As a professional in the world of special education, the phrase “behavior is communication,” comes up frequently during discussions with parents and other professionals. Behaviors in school can be as obvious as destroying school property or physical violence, or as subtle as staring off into space during instruction. Children use their behaviors to access or avoid stimuli in their environment, and each of those behaviors can tell us something about what a child needs. For example, is the child who is staring off into space doing so because he or she needs access to a movement break? Or, is the instruction moving too quickly for him or her to be able to process? Is it a combination of the two, or something else entirely?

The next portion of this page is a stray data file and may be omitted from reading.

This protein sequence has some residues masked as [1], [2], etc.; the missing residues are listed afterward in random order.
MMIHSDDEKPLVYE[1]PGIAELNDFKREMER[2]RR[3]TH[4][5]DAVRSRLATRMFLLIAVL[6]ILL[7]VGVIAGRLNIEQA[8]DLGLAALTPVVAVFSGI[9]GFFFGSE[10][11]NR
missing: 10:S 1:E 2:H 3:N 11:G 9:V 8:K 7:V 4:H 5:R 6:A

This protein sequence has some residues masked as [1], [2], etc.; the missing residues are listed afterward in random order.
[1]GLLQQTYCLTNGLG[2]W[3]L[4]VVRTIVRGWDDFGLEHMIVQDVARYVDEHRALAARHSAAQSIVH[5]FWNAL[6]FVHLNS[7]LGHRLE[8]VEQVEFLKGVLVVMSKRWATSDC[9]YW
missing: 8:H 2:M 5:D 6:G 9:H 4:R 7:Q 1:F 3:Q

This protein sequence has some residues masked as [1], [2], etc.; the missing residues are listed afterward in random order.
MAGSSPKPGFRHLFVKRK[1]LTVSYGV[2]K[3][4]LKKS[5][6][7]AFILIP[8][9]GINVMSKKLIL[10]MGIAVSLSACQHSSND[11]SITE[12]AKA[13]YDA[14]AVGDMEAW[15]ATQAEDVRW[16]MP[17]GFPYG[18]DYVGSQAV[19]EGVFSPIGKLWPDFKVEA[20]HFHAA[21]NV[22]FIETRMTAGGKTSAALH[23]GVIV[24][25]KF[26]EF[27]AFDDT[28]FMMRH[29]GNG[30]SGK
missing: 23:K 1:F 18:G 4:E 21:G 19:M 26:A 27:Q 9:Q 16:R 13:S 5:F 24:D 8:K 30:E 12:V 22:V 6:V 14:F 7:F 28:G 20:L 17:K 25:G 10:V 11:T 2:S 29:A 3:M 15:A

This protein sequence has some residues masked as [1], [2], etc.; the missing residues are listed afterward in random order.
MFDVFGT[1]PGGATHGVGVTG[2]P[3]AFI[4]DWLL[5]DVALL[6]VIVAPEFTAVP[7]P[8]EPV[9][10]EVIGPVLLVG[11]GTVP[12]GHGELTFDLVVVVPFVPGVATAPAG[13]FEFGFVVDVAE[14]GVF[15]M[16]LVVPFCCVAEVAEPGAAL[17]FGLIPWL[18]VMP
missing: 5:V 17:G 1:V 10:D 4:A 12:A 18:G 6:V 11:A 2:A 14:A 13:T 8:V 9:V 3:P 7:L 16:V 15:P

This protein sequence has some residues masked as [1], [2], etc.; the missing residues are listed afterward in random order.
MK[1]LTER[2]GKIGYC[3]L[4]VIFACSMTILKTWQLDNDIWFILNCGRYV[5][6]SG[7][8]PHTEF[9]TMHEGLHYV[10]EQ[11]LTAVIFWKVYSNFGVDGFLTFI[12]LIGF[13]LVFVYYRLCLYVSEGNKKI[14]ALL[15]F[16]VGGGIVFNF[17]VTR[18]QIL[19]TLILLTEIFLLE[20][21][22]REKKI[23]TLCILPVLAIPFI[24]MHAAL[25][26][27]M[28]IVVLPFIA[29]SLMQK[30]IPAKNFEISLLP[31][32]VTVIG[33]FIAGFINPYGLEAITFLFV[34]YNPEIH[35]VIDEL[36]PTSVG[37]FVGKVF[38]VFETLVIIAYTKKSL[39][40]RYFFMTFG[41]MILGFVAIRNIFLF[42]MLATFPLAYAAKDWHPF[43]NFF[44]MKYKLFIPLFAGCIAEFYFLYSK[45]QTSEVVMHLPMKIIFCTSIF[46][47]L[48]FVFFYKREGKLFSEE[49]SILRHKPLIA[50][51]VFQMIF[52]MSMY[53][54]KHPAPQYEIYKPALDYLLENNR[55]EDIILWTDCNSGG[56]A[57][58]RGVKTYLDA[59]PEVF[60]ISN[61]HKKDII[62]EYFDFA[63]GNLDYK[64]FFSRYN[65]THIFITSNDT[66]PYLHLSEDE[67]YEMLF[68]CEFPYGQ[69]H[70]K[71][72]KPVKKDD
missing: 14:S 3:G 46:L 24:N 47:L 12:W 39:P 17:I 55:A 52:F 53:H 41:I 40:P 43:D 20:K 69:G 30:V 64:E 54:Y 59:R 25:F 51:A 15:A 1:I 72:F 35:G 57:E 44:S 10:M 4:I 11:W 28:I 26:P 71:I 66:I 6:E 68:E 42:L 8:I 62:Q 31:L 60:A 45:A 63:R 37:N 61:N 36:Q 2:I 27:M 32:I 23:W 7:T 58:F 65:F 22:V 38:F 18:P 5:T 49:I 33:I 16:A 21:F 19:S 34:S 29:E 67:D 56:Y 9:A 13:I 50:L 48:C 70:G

Typically, when a child exhibits a behavior that is adversely affecting their educational performance, an assessment called a Functional Behavioral Assessment (FBA) should be done to figure out the function of, or reason for, the behavior. Sometimes school psychologists are capable of carrying out these assessments, but I like to request having a district behavior specialist perform the assessment. Most districts have a behavior specialist these days, and behavior specialists usually have unique training that makes them much more qualified to help the IEP team come up with a behavior intervention plan (BIP). Once the IEP team has figured out the function of the behavior, the IEP team has the choice to develop an IEP goal, a Behavior Intervention Plan, or a combination of the two to address the problem behaviors. Your child’s IEP team should be focused on what your child should be doing instead of the problem behaviors. There should be clear steps about how your child’s environment will be altered to promote appropriate behaviors and what your child will be taught in relation to the problem behaviors. Will your child need to learn new skills in order to exhibit an appropriate replacement behavior? Who will be responsible for teaching your child those skills? Is there something about your child’s environment that is unintentionally reinforcing the problem behavior? What can the IEP team due to mitigate that? Also, don’t be afraid to ask about how you can help reinforce learning the appropriate behavior at home. It always helps if there’s consistency between home and school! Reach out to us at San Diego SEA if you want to learn more.
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